As the Russian army’s advance came to a halt north of Kyiv, the occupiers apparently began indiscriminately murdering civilians: people riding their bikes or walking their dogs. Impressions from a city filled with destruction and death.
https://www.spiegel.de-Soldier Vitali Baks on Station Street in Bucha, Ukraine, which is filled with dozens of bombed-out tanks.
Foto: Johanna Maria Fritz / Agentur Ostkreuz / DER SPIEGEL
The road leading into Bucha from the south is lined with pastureland. On the way into town, you’ll pass a white Ford station wagon, its doors marked clearly with black tape spelling out the Cyrillic letters “дети,” which means “children” in Russian. The tires of the car are flat, and the front of the vehicle is almost completely torn off. There are clothes lying on the ground next to the vehicle. It looks a lot like a family’s attempt to flee the town came to a sudden end here.
Until last Thursday, Bucha was in the hands of Russian Federation troops. From here, the invading army hoped to advance on the Ukrainian capital of Kyiv. But following heavy fighting, during which the Russians in particular suffered severe losses, the progress of the invading army was stopped. The Russians have now withdrawn from the Kyiv Oblast and have left behind death and destruction, particularly in Bucha. Ukrainian officials said on Sunday that 410 civilians in the city of 40,000 were allegedly murdered by Russian soldiers. Some have begun mentioning Bucha in the same breath with Srebrenica, where Bosnian-Serb militias slaughtered 8,000 men and boys 27 years ago. The numbers may not be comparable, but the uninhibited violence meted out on civilians does appear to be.
Bucha could ultimately prove to be a decisive moment in the future course of this war. Not only because it is the place where the Russian army was forced to turn back – but also because the massacre perpetrated on the city’s inhabitants could result in an energy embargo against Moscow and even greater support for Ukraine as it seeks to defend itself.
When DER SPIEGEL reporters reached the town on Sunday afternoon, fully 11 bodies were still lying in a single street. According to the mayor of Bucha, there had been 23 bodies at the site earlier. The more than 400 dead civilians have been buried at different sites in the city. On Sunday, the Ukrainians reported the discovery of a mass grave containing 280 bodies. They appear to have been murdered by Russian troops – which would be a severe war crime.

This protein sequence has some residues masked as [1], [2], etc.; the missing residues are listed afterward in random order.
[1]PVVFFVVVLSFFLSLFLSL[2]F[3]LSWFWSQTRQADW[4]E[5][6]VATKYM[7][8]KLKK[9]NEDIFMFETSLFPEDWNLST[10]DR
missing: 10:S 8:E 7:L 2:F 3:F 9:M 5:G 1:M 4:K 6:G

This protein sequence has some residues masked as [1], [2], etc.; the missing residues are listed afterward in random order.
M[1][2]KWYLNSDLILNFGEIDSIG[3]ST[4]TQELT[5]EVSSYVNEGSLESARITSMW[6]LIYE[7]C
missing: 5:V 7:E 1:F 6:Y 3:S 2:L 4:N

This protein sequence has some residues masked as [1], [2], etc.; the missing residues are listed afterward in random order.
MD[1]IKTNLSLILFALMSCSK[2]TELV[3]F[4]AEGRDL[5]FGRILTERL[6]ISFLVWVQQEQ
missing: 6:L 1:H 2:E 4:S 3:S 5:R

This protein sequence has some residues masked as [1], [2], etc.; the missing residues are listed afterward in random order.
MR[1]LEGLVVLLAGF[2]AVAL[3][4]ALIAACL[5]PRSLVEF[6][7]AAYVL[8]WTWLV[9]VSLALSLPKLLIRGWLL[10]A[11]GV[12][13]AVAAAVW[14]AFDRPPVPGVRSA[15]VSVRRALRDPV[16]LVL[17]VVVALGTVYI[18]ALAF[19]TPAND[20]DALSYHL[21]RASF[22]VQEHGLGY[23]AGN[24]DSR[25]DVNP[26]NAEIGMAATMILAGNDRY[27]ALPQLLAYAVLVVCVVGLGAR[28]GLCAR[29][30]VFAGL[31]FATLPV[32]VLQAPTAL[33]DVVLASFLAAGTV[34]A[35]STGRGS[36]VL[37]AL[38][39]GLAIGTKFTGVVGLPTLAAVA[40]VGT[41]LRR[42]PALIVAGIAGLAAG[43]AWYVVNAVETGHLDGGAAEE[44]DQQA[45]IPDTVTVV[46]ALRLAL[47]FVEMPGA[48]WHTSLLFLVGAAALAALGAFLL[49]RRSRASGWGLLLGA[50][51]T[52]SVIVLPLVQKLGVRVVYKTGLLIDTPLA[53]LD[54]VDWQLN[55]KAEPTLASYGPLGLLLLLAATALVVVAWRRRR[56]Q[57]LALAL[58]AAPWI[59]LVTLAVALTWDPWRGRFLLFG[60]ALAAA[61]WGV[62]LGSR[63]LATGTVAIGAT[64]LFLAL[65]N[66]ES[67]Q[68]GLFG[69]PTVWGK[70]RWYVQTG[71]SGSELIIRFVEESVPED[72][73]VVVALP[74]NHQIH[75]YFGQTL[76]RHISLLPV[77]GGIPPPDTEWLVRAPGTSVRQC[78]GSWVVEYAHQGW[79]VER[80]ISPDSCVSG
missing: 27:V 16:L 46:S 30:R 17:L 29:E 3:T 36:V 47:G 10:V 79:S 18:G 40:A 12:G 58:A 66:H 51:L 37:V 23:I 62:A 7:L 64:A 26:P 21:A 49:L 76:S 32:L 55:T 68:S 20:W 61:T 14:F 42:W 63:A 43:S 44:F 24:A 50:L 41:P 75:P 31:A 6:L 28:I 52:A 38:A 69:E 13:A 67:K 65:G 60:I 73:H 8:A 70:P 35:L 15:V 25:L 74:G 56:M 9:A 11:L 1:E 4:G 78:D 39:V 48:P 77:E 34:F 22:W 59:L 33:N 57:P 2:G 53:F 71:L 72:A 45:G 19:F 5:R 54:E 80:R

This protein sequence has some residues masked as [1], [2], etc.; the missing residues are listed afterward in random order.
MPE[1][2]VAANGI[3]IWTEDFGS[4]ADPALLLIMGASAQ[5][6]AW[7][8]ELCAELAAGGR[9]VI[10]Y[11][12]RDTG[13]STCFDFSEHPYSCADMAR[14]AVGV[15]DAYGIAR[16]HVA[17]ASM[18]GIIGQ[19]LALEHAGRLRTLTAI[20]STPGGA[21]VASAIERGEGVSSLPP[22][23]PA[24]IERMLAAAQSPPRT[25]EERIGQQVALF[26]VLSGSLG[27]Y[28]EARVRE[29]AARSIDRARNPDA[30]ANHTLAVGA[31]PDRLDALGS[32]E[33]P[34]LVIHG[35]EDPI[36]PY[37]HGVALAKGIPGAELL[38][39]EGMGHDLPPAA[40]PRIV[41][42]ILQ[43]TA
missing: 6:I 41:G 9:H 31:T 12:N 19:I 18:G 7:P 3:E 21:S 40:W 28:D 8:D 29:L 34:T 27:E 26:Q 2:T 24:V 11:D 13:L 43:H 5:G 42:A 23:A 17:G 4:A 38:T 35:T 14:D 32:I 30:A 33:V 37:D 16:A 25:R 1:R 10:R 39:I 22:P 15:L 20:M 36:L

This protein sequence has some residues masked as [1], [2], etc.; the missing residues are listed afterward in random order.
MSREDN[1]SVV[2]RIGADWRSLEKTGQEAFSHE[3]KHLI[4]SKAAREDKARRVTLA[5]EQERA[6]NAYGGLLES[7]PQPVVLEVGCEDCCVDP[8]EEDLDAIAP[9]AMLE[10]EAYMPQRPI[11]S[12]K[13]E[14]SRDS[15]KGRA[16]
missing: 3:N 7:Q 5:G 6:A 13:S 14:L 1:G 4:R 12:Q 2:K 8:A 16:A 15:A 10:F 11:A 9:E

“They Shot at Everything at Random”
The road from the south through the pastureland ends at an intersection adorned with the statue of a saint. Brand new row houses painted yellow stand ready for their first occupants. In recent years, Bucha has become a popular bedroom community for the Kyiv middle class. In recent weeks, trenches were dug near the sales office and a checkpoint was set up. On the cement blocks placed there, the black V, a Russian military symbol, has been sprayed over with neon orange reading: “Glory to Ukraine,” along with the trident from the Ukrainian flag. Next to it is a burned-out personnel carrier, the Russian military green hardly recognizable any longer.
The road leading to the city center is lined with cars crumpled into strange blocks of twisted metal along with other debris. There is a burned-out Intersport shop. Fighting also took place around Heroes Square in the center of town, where there is a monument to the Soviet troops who fought in Afghanistan. The Russians fired at the monument because they thought the armored vehicle on display there could still be operational, says Nizar, a man wearing a neon-yellow Adidas jacket who declines to provide his last name. “They shot at everything at random,” he says, leading the way to a bright-blue residential building with a hole in the wall. “The shot went right through the plaster and the wall behind it.”
And it wasn’t just buildings that were hit. In front of the Novus supermarket on Station Road leading to Bucha’s railway station, one victim of the Russians still hasn’t been recovered. “We simply can’t get him out,” says Nizar. He is talking about Alexander, a city gardener who would normally be trimming the roses at this time of year – but who now sits dead behind the wheel of his crushed Tavria automobile. In late February, just after the Russian occupation of the city had begun, he was on the road in his Ukrainian subcompact when he was suddenly struck by a bullet from a Russian machine gun. “Then, a tank drove over him,” says Nizar, as he leads the way across the square with the war memorial to the flattened vehicle, inside which Alexander is still sitting.